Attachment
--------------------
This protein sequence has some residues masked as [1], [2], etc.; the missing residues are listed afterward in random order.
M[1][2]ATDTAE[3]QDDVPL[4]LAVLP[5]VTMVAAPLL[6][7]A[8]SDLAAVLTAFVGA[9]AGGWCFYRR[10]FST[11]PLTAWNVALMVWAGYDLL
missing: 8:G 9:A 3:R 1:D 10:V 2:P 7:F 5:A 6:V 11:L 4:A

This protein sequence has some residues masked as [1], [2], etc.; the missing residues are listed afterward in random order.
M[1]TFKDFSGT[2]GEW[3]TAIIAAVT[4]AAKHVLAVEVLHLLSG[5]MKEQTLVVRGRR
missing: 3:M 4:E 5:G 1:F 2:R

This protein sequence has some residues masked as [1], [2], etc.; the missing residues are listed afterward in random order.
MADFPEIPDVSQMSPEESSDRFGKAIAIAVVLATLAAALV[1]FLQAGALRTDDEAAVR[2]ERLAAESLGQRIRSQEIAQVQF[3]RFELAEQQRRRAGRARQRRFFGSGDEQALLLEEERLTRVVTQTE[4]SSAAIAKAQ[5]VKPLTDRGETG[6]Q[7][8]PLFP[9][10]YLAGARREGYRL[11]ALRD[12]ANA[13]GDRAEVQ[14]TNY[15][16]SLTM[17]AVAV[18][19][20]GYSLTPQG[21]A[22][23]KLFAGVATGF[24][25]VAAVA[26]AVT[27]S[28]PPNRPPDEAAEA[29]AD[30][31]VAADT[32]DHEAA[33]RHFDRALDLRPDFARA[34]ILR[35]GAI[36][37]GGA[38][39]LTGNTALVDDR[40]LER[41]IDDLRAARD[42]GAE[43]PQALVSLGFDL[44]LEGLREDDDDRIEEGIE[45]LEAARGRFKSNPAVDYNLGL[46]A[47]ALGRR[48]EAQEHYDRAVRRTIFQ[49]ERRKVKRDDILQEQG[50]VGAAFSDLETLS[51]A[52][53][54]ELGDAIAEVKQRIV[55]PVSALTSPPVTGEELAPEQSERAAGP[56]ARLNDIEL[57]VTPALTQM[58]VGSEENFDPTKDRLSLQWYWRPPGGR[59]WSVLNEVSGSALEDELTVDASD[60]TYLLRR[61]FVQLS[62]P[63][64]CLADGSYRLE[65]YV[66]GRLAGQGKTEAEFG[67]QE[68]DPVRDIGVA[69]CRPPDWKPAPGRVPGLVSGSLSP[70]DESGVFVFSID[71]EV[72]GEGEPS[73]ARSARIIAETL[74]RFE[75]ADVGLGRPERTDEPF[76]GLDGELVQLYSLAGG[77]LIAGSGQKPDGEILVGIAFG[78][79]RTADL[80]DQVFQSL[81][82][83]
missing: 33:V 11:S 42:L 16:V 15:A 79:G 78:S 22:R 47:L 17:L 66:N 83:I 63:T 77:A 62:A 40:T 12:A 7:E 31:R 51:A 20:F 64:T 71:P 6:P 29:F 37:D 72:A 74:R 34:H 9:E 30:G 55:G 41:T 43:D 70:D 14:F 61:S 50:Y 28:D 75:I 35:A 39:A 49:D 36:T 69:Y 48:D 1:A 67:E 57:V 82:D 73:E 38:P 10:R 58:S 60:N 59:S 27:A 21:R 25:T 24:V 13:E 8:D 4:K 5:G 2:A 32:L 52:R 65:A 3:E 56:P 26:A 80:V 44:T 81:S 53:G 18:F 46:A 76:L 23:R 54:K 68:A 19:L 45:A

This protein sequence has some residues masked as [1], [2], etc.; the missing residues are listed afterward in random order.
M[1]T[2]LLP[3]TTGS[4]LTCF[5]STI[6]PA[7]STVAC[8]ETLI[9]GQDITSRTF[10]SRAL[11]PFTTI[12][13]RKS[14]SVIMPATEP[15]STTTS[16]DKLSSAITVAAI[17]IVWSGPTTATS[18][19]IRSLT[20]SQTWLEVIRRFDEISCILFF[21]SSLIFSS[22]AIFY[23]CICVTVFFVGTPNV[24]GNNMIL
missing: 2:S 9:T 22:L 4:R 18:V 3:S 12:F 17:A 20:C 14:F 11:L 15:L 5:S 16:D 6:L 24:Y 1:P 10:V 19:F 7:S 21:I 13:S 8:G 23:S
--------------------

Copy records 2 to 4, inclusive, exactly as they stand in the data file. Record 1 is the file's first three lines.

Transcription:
This protein sequence has some residues masked as [1], [2], etc.; the missing residues are listed afterward in random order.
M[1]TFKDFSGT[2]GEW[3]TAIIAAVT[4]AAKHVLAVEVLHLLSG[5]MKEQTLVVRGRR
missing: 3:M 4:E 5:G 1:F 2:R

This protein sequence has some residues masked as [1], [2], etc.; the missing residues are listed afterward in random order.
MADFPEIPDVSQMSPEESSDRFGKAIAIAVVLATLAAALV[1]FLQAGALRTDDEAAVR[2]ERLAAESLGQRIRSQEIAQVQF[3]RFELAEQQRRRAGRARQRRFFGSGDEQALLLEEERLTRVVTQTE[4]SSAAIAKAQ[5]VKPLTDRGETG[6]Q[7][8]PLFP[9][10]YLAGARREGYRL[11]ALRD[12]ANA[13]GDRAEVQ[14]TNY[15][16]SLTM[17]AVAV[18][19][20]GYSLTPQG[21]A[22][23]KLFAGVATGF[24][25]VAAVA[26]AVT[27]S[28]PPNRPPDEAAEA[29]AD[30][31]VAADT[32]DHEAA[33]RHFDRALDLRPDFARA[34]ILR[35]GAI[36][37]GGA[38][39]LTGNTALVDDR[40]LER[41]IDDLRAARD[42]GAE[43]PQALVSLGFDL[44]LEGLREDDDDRIEEGIE[45]LEAARGRFKSNPAVDYNLGL[46]A[47]ALGRR[48]EAQEHYDRAVRRTIFQ[49]ERRKVKRDDILQEQG[50]VGAAFSDLETLS[51]A[52][53][54]ELGDAIAEVKQRIV[55]PVSALTSPPVTGEELAPEQSERAAGP[56]ARLNDIEL[57]VTPALTQM[58]VGSEENFDPTKDRLSLQWYWRPPGGR[59]WSVLNEVSGSALEDELTVDASD[60]TYLLRR[61]FVQLS[62]P[63][64]CLADGSYRLE[65]YV[66]GRLAGQGKTEAEFG[67]QE[68]DPVRDIGVA[69]CRPPDWKPAPGRVPGLVSGSLSP[70]DESGVFVFSID[71]EV[72]GEGEPS[73]ARSARIIAETL[74]RFE[75]ADVGLGRPERTDEPF[76]GLDGELVQLYSLAGG[77]LIAGSGQKPDGEILVGIAFG[78][79]RTADL[80]DQVFQSL[81][82][83]
missing: 33:V 11:S 42:L 16:V 15:A 79:G 78:S 22:R 47:L 17:L 66:N 83:I 63:T 77:A 62:A 40:T 12:A 7:E 31:R 51:A 20:F 64:T 71:P 6:P 29:F 37:D 72:A 74:R 34:H 9:E 30:G 55:G 41:T 43:D 70:D 14:F 61:S 50:Y 28:D 75:I 35:A 39:A 49:D 36:T 69:Y 48:D 1:A 67:E 57:V 82:D 73:E 38:P 10:R 58:S 60:N 59:S 27:A 21:R 25:T 24:V 13:E 8:D 4:K 5:G 2:A 32:L 52:R 65:A 3:E 56:P 26:A 80:V 44:T 81:S 53:G 18:F 46:A 76:L 23:R 54:K 68:A 19:L 45:A

This protein sequence has some residues masked as [1], [2], etc.; the missing residues are listed afterward in random order.
M[1]T[2]LLP[3]TTGS[4]LTCF[5]STI[6]PA[7]STVAC[8]ETLI[9]GQDITSRTF[10]SRAL[11]PFTTI[12][13]RKS[14]SVIMPATEP[15]STTTS[16]DKLSSAITVAAI[17]IVWSGPTTATS[18][19]IRSLT[20]SQTWLEVIRRFDEISCILFF[21]SSLIFSS[22]AIFY[23]CICVTVFFVGTPNV[24]GNNMIL
missing: 2:S 9:T 22:L 4:R 18:V 3:S 12:F 17:A 20:C 14:F 11:L 15:L 5:S 16:D 6:L 24:Y 1:P 10:V 19:F 7:S 21:I 13:S 8:G 23:S